Thursday, February 16, 2012
Celebrating the Life of Mabel Longhorn: 1921 - 2012
Early this morning, my grandma, Mabel Longhorn, passed away. She was 90 years old and, until this past November, she lived on the farm where she had spent the majority of her married life, even after my grandfather died several years ago. One of my uncles lived there with her, and while others farmed the land she was able to watch the passing seasons in the fields around the house and keep track of the cardinals (her favorite bird), robins, blue jays, bluebirds, hummingbirds, orioles, and more from the big bay window in her living room.
She loved her family, her dogs and cats, her garden, the Chicago Cubs, and the Minnesota Twins, and she made the best cinnamon rolls in the world. In the summers when my sisters and I would visit the farm, we all took a break after lunch to watch her "stories" and take a nap. Grandma often kidded me that I ate one meal a day when I was visiting her; it started at breakfast and ended with a snack before bed. She was worried that I might develop "kitchen elbow" from opening and closing the door on the refrigerator. What can I say? There was always a cookie jar full of candy on the counter and good eats in the fridge.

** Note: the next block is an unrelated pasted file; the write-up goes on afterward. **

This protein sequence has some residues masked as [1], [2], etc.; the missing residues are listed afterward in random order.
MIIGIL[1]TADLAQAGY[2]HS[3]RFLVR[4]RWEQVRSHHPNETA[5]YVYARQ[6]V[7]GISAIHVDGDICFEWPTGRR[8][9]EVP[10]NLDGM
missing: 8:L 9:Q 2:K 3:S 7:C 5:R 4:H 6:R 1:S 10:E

While the farm was mostly about row crops, when I was young, Grandma and Grandpa often raised two or three cows to butcher for the family. I learned early about the cycle of life and where my food came from. Grandma named the cows and we would help feed them when we visited. Then, later in the year, when we ate, Grandma would joke about our "Sweetie burgers," with Sweetie having been one of the cows we'd petted that had been sent to slaughter. This may sound harsh to those not used to farming, but it was natural to us, and I'm thankful for having learned those lessons.
My grandpa, Bud, worked the farm and a job, second shift as an electrician at the Sara Lee plant in town. Because of the plant, their small town had a Sara Lee discount store, and I remember countless holidays, birthdays, and vacations spent eating slices of Sara Lee cake or pumpkin pie, sprawled out on the floors with my countless cousins. One Christmas, among that brood and with the advent of the VCR, I watched It's a Wonderful Life for the first time; already known as a "cry baby," I wept openly when the town rallied around George and the money to save the Savings & Loan came pouring in.
Times weren't always easy for my grandparents, but there was love and laughter, and in the summer we had fresh sweet corn and whatever strawberries we could wrestle away from the red-winged blackbirds in the garden.
Rest in peace, Grandma.